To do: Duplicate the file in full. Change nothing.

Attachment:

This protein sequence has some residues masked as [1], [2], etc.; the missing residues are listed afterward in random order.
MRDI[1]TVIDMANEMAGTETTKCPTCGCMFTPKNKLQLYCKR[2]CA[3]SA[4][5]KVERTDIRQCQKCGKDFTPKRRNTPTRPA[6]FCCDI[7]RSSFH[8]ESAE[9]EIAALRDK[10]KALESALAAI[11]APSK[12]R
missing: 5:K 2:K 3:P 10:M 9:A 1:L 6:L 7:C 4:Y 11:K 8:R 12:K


This protein sequence has some residues masked as [1], [2], etc.; the missing residues are listed afterward in random order.
MRDI[1]TVIDMANEMAGTETTKCPTCGCMFTPKNKLQLYCKR[2]CA[3]SA[4][5]KVERTDIRQCQKCGKDFTPKRRNTPTRPA[6]FCCDI[7]RSSFH[8]ESAE[9]EIAALRDK[10]KALESALAAI[11]APSK[12]R
missing: 5:K 2:K 3:P 10:M 9:A 1:L 6:L 7:C 4:Y 11:K 8:R 12:K